This method provides a halfway-house between tracking fully user-defined self-describing events and out-of-the box predefined events. This event type can be used to track many types of user activity, as it is somewhat customizable. "Struct" events closely mirror the structure of Google Analytics events, with "category", "action", "label", and "value" properties.

As these fields are fairly arbitrary, we recommend following the advice in this table how to define structured events. It's important to be consistent throughout the business about how each field is used.

ArgumentDescriptionRequired in event?
categoryThe grouping of structured events which this action belongs toYes
actionDefines the type of user interaction which this event involvesYes
labelOften used to refer to the 'object' the action is performed onNo
propertyDescribing the 'object', or the action performed on itNo
valueProvides numerical data about the eventNo

Example:

tracker.track(Structured(
category: 'shop',
action: 'add-to-basket',
label: 'Add To Basket',
property: 'pcs',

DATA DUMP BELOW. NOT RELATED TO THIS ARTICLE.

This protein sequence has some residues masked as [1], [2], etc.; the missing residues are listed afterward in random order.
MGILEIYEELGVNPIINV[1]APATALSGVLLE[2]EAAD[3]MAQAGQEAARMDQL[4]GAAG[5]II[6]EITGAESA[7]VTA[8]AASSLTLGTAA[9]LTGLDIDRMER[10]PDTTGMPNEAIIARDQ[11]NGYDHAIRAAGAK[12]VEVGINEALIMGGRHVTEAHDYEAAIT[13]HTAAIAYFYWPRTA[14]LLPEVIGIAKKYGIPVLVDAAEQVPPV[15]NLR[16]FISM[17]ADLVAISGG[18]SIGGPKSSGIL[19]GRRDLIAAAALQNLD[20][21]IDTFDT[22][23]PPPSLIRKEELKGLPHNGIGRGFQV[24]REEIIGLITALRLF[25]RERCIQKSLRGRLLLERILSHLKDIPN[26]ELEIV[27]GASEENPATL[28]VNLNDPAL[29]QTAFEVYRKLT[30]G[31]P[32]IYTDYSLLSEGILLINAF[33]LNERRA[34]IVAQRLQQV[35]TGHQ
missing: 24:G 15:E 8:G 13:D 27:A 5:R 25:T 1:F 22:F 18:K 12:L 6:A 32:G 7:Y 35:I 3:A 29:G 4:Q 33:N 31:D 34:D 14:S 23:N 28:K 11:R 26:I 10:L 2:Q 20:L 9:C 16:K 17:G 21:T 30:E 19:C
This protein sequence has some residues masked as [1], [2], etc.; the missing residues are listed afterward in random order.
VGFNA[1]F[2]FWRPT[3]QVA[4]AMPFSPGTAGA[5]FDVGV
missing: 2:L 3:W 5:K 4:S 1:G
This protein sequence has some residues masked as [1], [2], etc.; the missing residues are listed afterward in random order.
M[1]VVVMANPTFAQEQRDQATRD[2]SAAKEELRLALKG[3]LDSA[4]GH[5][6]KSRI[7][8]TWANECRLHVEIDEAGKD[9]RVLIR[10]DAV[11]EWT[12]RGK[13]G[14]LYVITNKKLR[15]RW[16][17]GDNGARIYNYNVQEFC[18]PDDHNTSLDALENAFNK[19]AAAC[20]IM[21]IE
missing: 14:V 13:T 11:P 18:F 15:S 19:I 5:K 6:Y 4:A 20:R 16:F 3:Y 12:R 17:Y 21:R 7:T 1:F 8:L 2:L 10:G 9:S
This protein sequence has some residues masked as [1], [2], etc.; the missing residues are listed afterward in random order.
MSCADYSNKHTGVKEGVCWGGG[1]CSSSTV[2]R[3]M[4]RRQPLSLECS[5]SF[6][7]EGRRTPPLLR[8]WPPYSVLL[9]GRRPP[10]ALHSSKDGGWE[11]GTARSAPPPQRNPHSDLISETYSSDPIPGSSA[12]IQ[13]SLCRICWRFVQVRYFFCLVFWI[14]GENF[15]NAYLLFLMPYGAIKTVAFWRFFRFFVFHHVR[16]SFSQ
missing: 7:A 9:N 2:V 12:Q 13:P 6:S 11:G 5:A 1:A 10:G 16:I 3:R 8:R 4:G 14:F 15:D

value: 2.00,
));

Track page views with¬†PageViewEvent‚Äč

The PageViewEvent may be used to track page views on the Web. The event is designed to track web page views and automatically captures page title, referrer and URL. Being Web-only, it is not implemented on Android and iOS where the app is not displayed as a Web page.

Page view events are the basic building blocks for the Snowplow web data model.

Track screen views with¬†ScreenView‚Äč

Use ScreenView to track a user viewing a screen (or similar) within your app. This is the page view equivalent for apps that are not webpages. The arguments are name, id, type, and transitionType. The name and id properties are required. "Name" is the human-readable screen name, and "ID" should be the unique screen ID (UUID v4).

Screen view events are used in the Snowplow mobile data model. Nevertheless, the Flutter tracker also implements them on Web. You may adopt the mobile data model and choose to track screen views instead of page views on Web to provide consistent event tracking across all platforms.